Association Battery |
Atwood's Wharf Battery |
Camp Ballier |
Camp Banks |
Camp Bloomfield | Camp Cadwalader | Camp Camac Woods | Camp Chase
Camp Chestnut Hill | Fort Dana | Darby Creek Battery | Battery on Davis' Pier
Camp Discharge | Frankford Arsenal | Camp Gaines | Fort Gaines | Camp Gallagher
Grand Battery | Fort Greene | Gulph Mills Camp | Camp Hestonville | Fort Huntington
Fort Island Battery | Camp Marcus Hook | Camp McClellan | Camp McReynolds
Fort Meconopacka | Camp Meigs | Fort Mifflin | Fort Mölndal | Fort Montgomery
Mud Island Fort | Fort Muhlenberg | Fort New Gottenburg | Fort New Korsholm
Fort New Vasa | Camp Patterson | Camp William Penn | Fort Penn (2)
Pennypacker Mills Camp | Pest House Battery | Camp Philadelphia | Philadelphia Barracks
Philadelphia Defenses | Philadelphia Powder Magazine | Philadelphia QM Depot
Philadelphia Shot Tower | Printz Stockade | Schuylkill Arsenal | Fort Snyder
Camp Spring Mill | Camp Stanton | Star Redoubt | Stirling Redoubt | Camp Stokley
Camp Union (1) | Valley Forge Encampment | Fort Vasa | Fort Wasa | Fort Washington (1)
Fort Washington (2) | Camp Wayne (1) | Camp Anthony Wayne (3) | Wentz Farm Camp
Whitemarsh Camp | Fort Wicaco (1) | Fort at Wicaco (2) | Fort Wilson (2)
Philadelphia's Cold War AAA Defenses
Northeast Pennsylvania - page 2 | Central Pennsylvania - page 3
Southern Pennsylvania I - page 4 | Southern Pennsylvania II - page 5
Southwest Pennsylvania - page 6 | Northwest Pennsylvania - page 7
Greater Pittsburgh - page 8
EXPLORE PA HISTORY
(1814), Kennett Square
A PA state militia camp.
Camp Wayne (1)
(1861), West Chester
A Civil War training camp.
A PA state militia camp, originally known as Camp Marcus Hook. It was renamed Fort Snyder before it was abandoned.
(1641 - unknown), Upland
A minor Swedish defense near Chester, 14 miles from Fort Christina in Wilmington, DE.
Fort Nya (New) Gottenburg
(1643 - 1655), Essington
A four-gun log fort on Tinicum Island built by the Swedes after Fort Elfsborg in Salem, NJ. Memorial at Governor Printz Park. This was the first white settlement in the state. The fort burned down in 1645, but was rebuilt. The Swedish governor built his mansion (Printz Hall) here in 1645, and the complex was the capital of New Sweden until 1655. It was probably destroyed by the Dutch.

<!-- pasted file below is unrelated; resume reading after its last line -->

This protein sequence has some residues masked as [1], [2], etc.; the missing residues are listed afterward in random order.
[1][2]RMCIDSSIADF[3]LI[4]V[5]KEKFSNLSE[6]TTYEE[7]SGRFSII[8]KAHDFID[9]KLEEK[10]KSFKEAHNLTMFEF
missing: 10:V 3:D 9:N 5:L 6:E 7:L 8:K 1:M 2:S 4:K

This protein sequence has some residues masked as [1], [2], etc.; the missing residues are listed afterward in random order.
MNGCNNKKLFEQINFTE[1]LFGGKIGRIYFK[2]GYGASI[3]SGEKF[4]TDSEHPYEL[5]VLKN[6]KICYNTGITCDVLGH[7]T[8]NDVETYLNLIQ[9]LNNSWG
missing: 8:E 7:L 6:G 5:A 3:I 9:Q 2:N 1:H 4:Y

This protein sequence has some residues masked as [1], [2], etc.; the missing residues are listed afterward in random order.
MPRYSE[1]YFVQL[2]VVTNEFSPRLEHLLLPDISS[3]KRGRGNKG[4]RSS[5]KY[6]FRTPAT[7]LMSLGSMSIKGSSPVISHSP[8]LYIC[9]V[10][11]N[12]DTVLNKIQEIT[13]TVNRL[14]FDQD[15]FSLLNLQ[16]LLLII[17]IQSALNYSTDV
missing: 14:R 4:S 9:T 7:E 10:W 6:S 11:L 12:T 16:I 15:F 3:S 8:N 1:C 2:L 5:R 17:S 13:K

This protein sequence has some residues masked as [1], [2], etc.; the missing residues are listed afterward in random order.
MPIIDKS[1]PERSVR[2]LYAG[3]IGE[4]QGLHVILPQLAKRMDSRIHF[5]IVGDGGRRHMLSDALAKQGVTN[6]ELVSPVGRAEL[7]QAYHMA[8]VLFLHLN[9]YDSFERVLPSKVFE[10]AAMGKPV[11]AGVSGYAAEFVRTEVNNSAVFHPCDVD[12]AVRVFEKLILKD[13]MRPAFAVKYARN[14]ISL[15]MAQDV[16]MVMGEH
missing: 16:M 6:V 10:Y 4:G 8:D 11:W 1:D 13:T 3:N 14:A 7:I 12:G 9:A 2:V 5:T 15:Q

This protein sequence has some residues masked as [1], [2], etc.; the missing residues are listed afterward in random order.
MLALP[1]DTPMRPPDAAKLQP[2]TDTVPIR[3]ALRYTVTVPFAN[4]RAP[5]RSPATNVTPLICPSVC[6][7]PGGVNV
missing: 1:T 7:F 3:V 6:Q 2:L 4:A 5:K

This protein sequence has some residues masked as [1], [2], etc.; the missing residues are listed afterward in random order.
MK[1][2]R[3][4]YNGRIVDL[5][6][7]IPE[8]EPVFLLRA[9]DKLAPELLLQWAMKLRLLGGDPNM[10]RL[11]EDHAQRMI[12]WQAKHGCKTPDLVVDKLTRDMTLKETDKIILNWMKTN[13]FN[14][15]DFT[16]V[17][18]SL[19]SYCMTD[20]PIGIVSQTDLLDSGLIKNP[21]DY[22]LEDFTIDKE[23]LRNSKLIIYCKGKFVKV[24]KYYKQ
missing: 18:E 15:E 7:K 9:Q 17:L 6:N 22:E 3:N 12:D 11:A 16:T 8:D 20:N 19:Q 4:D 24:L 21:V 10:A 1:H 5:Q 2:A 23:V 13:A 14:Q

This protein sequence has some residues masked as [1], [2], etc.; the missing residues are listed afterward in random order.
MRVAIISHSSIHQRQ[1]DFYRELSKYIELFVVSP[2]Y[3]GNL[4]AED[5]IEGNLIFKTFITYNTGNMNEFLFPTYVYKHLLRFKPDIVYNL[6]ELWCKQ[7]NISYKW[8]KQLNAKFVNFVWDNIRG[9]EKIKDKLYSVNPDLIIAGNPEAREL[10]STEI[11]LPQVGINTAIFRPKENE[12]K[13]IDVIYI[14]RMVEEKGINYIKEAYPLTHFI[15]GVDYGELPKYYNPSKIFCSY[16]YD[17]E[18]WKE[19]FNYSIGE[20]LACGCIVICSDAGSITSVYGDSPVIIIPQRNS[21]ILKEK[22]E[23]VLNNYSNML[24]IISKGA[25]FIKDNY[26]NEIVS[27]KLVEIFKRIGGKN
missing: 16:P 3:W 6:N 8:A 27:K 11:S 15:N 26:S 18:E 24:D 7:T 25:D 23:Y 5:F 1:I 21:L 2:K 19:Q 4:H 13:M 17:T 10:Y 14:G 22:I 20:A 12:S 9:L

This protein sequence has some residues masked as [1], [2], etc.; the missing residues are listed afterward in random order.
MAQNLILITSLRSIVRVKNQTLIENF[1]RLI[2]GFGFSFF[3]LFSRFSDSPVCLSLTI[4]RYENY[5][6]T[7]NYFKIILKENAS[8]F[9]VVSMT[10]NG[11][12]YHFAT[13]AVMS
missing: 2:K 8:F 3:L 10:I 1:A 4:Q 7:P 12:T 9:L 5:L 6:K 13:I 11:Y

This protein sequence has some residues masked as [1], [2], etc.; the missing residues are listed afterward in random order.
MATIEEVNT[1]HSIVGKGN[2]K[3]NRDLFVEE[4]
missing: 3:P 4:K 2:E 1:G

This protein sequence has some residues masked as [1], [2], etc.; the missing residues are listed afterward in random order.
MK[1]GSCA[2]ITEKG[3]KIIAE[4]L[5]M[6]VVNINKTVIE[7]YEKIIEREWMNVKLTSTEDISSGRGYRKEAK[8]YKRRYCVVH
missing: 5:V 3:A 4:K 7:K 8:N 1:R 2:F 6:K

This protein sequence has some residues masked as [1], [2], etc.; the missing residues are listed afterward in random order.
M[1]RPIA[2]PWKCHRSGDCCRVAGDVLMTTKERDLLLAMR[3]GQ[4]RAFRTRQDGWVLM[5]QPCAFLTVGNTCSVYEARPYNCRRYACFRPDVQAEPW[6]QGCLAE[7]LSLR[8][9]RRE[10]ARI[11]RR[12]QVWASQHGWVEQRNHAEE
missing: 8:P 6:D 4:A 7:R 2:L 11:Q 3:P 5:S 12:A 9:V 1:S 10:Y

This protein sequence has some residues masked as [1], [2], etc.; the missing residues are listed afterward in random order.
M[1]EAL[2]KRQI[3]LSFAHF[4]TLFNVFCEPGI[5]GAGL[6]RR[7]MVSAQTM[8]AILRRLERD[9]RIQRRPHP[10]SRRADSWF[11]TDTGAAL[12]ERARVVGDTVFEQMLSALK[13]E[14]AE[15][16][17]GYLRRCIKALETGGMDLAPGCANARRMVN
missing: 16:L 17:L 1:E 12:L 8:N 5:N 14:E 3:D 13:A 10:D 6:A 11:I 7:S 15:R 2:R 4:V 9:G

Darby Creek Battery
A Patriot battery at the mouth of Darby Creek.
(1917 - 1918, 1942 - 1946), Essington
A U.S. Army Signal Corps aviation training facility, mainly for the use of seaplanes/floatplanes, or so-called "flying boats", as there was no actual runway on dry land. The seaplane base was actually first established in 1915 as the civilian Philadelphia School of Aviation, or Essington Flying School. Taken over by the Army before April 1917, and was one of the first three Army Air Service training facilities prior to the U.S. entry into World War I (Langley Field in Hampton, Virginia and Rockwell Field in San Diego, California were the other two). Closed in January 1918 after the Delaware River froze for the winter, rendering seaplane operations useless. The planes and pilots had already transferred to Lake Charles, Louisiana in November 1917. Re-opened in 1919 as a civilian training facility, and still used as such today. The U.S. Navy briefly took over seaplane operations here during WWII. Located on the Delaware River just west of the present-day Philadelphia International Airport, and just south of the town's central business district, within Tinicum Township of Delaware County, adjacent to the 1799 Lazaretto quarantine hospital, which has been restored as the Township's Town Hall and Museum (at 99 Wanamaker Ave.). The seaplane base was purchased by the Township in 2006 and began renovations to the buildings, ramp, and docks.
* This entry is listed here for historical interest only. *
(Fort Mifflin on the Delaware Official Website)
(Olde Fort Mifflin Historical Society)
(1772 - 1962, intermittent), Philadelphia FORT WIKI